Nagisa is a heroine who is hard to dislike. Her sweet personality, polite manners and fragile constitution gives us an adorable character viewers can root for. She’s got some cute traits including an unhealthy obsession with the big Dango family (a group of circular animated characters used to promote dumplings.) Along with Nagisa, Clannad boasts a fairly large female cast including the Fujibayashi twins. Ryou Fujibayashi is the class rep in Tomoya’s class and has a passion for fortune telling. Despite having a crush on Tomoya she is unable to confess her feelings due to her chronic shyness. Kyou Fujibayashi on the other hand is more boisterous. She looks out for her vulnerable sis, often using her knack for hurling textbooks with deadly accuracy to clobber anyone who rubs her the wrong way.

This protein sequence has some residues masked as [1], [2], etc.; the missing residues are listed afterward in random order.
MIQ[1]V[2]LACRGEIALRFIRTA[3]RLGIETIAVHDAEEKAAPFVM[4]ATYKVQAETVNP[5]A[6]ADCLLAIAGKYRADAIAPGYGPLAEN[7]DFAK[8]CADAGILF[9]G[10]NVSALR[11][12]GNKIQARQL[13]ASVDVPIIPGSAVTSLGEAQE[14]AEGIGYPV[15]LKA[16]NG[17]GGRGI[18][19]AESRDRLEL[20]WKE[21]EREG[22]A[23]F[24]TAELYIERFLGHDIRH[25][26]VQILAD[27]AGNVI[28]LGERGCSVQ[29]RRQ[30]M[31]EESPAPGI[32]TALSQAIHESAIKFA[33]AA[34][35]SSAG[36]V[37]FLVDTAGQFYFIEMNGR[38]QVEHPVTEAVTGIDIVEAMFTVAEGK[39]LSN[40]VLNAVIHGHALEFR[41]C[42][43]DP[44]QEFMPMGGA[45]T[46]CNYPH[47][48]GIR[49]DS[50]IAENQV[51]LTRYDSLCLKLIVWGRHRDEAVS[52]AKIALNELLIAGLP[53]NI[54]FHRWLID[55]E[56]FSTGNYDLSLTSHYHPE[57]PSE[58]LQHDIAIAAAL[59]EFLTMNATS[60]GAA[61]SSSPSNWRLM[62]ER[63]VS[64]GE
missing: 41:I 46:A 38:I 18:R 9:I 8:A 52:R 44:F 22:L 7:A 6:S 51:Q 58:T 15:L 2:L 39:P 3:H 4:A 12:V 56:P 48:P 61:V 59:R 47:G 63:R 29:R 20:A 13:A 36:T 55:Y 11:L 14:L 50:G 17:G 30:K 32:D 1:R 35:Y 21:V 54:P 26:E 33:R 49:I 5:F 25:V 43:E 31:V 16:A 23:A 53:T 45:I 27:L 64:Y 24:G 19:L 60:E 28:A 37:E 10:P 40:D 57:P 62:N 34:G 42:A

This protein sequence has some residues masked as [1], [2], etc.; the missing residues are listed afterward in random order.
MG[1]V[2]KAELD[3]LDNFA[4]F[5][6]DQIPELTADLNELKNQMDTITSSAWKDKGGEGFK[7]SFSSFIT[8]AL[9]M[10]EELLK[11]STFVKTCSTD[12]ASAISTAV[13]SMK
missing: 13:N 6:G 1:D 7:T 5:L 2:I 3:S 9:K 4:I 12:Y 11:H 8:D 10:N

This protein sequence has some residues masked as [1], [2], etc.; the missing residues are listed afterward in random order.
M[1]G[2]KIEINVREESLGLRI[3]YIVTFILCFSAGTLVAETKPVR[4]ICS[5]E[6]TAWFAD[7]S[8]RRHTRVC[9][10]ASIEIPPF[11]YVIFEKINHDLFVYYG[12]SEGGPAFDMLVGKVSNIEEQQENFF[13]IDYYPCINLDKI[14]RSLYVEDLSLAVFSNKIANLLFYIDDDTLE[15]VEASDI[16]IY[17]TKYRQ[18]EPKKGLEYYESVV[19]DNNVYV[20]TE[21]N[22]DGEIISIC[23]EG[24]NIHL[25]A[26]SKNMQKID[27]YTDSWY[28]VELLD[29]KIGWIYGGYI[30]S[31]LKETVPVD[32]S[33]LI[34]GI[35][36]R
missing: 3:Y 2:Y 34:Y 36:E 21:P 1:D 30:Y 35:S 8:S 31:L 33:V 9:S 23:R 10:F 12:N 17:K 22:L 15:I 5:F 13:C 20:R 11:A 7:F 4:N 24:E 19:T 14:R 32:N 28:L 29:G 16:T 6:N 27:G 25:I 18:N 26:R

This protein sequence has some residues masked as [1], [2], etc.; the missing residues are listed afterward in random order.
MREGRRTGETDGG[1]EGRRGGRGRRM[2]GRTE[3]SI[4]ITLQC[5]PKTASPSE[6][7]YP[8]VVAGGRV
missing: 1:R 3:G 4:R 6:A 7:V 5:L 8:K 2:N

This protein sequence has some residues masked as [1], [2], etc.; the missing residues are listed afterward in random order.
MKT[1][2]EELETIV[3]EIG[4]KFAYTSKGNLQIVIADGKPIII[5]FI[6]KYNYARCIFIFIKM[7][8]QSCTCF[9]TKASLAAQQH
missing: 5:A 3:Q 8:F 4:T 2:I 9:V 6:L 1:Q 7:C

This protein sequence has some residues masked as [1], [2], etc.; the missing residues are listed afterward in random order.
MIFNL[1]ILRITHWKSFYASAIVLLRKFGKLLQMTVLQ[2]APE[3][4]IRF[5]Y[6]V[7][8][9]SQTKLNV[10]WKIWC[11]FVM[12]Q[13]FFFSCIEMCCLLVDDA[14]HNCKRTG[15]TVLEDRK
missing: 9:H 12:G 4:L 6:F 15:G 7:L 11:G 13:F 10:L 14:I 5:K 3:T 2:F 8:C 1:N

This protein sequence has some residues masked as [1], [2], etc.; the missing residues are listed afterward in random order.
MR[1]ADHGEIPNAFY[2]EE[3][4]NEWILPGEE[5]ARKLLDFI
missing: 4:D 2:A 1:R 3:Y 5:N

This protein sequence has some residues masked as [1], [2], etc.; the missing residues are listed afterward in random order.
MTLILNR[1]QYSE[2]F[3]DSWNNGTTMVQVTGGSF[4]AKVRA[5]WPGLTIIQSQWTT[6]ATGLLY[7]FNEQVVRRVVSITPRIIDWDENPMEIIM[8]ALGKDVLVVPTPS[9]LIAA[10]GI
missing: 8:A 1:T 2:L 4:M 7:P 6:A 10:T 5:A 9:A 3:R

Two other characters worth mentioning are Nagisa’s parents Sanae and Akio. Sanae is the sweet mother blessed with youthful good looks that often cause strangers to mistaken her for Nagisa’s older sister. Despite working at a bakery Sanae is terrible at creating dough based products as evidenced in a recurring gag were she overhears people lambast her pastries resulting in her running out of the shop in tears. Sanae’s baseball loving other half Akio is another interesting character. Often he comes across as a wind up merchant, who spouts off silly lines to get a reaction, but when the chips are down he can man up and get serious to offer some sound fatherly advice.
Clannad is a show that is hard to categorize. From the early episodes you are given the impression that the series is one of those slice of life high school comedies that are heavy on laughs and thin on plot. At the drop of a dime the tone can however drastically change with the narrative going into a dramatic story arc that tugs at your heartstrings. The conclusion to the Fuko storyline, for example, serves as an early warning that Clannad’s reputation for being a tale that can reduce the manliest of men to tears is well earned.